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EUR/USD  continues to trade at high levels on Thursday, as  the pair is trading in the mid-1.37 range. In economic news, it’s a busy day. Eurozone Industrial Production was a major disappointment, with a sharp decline of 1.1%.  Later on, ECB President Mario Draghi will speak about ECB policy  at the European Parliament in Strasbourg.  The US has three key events later in the day – Core Retail Sales, Retail Sales and the Unemployment Claims. So we could have an eventful day, and traders should be prepared for some volatility from EUR/USD.

Here is a quick update on the technical situation, indicators, and market sentiment that moves euro/dollar.

EUR/USD Technical

  • EUR/USD  moved higher late in the Asian session, pushing across the 1.38 line and consolidating at 1.3801. The pair  has  lost ground in  the European session.
  • Current range: 1.3710 to 1.3800.

Further levels in both directions:   EUR USD Daily Forecast Dec. 12th

  • Below: 1.3710, 1.3675, 1.3615, 1.3525, 1.3440, 1.34, 1.3320, 1.3240, 1.3175 and  1.31.
  • Above: 1.3800, 1.3870, 1.3940 and 1.4036.
  • 1.3710  continues to  provide support.  1.3675 is next.
  • On the upside, 1.3800 is under strong pressure. 1.3870 follows.

EUR/USD Fundamentals

  • 7:45  French CPI.  Exp. 0.1%, Actual 0.0%.
  • 8:00 ECB President Mario Draghi Speaks.
  • 9:00 ECB Monthly Bulletin.
  • 10:00 Eurozone Industrial Production. Exp. 0.4%. Actual -1.2%.
  • 13:30 US Core Retail Sales. Exp. 0.2%.
  • 13:30 US Retail Sales. Exp. 0.6%.
  • 13:30 US Unemployment Claims. Exp. 321K.
  • 13:30 US Import Prices. Exp. -0.7%.
  • 15:00 US Business Inventories. Exp. 0.4%.
  • 15:30 US Natural Gas Storage. Exp. -85B.
  • 18:01 US 30-year Bond Auction.

*All times are GMT

For more events and lines, see the Euro to dollar forecast.

EUR/USD Sentiment

  • Eurozone Industrial Production slides: Eurozone manufacturing data continues to look weak, as Eurozone Industrial Production declined 1.1% in November, its weakest showing in three months. The markets had expected a gain of 0.4%. Earlier in the week, German and French Industrial Production posted declines and were well short of their estimates. These indicators underscore weak economic activity which is hobbling the Eurozone. However, the euro has managed to shrug off weak Eurozone data, and has gained closed to 200 points since the start of December.
  • European  finance minister discuss  banking union: EU finance ministers met in Brussels on Tuesday and high on the agenda was a proposal for a European banking union. The aim is to relieve debt-ridden countries from the burden of rescuing failing banks in their countries. Instead, the banks would tap a Eurozone rescue fund, the Single Resolution Mechanism. However, no agreement has been reached on the SRM, and the finance ministers are likely to meet again next week to try and hammer out details of a banking union. ECB head Mario Draghi is a firm supporter of a banking union and has urged national governments to move forward with the plan.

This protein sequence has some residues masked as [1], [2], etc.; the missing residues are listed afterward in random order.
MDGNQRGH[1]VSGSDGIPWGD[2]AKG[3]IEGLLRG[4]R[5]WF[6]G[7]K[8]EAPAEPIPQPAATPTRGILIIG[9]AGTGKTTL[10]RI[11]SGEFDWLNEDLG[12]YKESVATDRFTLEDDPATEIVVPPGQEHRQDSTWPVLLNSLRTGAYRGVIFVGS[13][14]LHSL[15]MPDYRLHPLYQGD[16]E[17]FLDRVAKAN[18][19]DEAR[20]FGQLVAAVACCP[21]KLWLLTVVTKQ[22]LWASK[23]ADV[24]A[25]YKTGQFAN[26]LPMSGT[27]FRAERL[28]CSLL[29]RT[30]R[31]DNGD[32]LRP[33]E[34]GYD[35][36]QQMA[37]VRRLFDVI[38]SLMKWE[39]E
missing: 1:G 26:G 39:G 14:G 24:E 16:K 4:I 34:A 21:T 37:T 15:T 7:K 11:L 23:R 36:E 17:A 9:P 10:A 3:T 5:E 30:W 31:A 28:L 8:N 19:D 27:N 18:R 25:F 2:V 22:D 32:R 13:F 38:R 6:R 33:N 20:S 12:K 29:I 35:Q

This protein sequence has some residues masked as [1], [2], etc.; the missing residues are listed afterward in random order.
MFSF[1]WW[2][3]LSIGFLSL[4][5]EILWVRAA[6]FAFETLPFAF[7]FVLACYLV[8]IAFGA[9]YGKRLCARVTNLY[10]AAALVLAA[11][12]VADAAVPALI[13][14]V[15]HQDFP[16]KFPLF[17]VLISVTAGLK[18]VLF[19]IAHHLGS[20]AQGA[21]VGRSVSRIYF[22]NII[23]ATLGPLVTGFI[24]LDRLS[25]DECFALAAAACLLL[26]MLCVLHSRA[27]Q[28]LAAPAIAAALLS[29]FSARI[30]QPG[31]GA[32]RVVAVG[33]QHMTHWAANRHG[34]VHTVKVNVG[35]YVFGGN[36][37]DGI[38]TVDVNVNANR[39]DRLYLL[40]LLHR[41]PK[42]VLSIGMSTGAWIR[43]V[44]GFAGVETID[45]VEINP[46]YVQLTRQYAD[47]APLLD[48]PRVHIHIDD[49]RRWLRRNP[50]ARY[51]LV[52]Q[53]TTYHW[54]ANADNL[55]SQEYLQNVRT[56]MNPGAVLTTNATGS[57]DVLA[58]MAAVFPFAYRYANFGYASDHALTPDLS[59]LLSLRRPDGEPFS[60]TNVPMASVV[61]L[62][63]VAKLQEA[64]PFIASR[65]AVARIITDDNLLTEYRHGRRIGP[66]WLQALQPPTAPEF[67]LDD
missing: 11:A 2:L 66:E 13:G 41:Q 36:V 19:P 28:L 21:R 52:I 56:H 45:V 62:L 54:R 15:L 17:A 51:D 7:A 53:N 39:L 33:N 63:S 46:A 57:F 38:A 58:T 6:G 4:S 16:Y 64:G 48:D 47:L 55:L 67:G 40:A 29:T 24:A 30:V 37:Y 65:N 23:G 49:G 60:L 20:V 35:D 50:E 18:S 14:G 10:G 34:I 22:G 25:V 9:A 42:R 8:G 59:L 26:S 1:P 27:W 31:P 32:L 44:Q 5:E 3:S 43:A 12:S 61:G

• German data disappoints:  The week started off on a sour note, as German releases fell below market expectations on Monday. Germany’s trade surplus shrank to 16.8 billion euros, down from 18.8 billion in October. Industrial Production declined by 1.2%, the third decline in the past four readings. The estimate stood at 0.8%. German CPI gained 0.2%, which matched the estimate. Although just a modest gain, this was the best figure we’ve seen in the past four months. If German numbers don’t improve, we’re unlikely to see much growth out of the struggling Eurozone economy.
  • Will Fed taper in December? Last week’s employment numbers were super, as Unemployment Claims, Non-Farm Payrolls and the Unemployment Rate all impressed. There was more good news this week, as   US Job Openings hit its highest level in over five years. The Fed has said that a stronger employment picture is a prerequisite to tapering, and last week’s numbers certainly increase the possibility of the Fed taking action at its December policy meeting. Other factors also favor a December taper.  Currently, the Fed is purchasing $85 billion in assets every month, and a Fed taper will likely boost the US dollar against the major currencies.
  • Negotiators reach budget agreement:   With memories of the October government shutdown still fresh on Capitol Hill, Congressional  negotiators have reached a budget deal which Congress will have to pass. The agreement will remove the risk of a government shutdown and reduce the deficit by a modest $23 billion. Democrats and Republicans both had criticism of the proposal, but there is general agreement in Washington that the compromise reached is a positive step which removes some of the economic uncertainty we’ve seen in recent months. Congress must approve a budget, or the US could face another government shutdown in mid-January.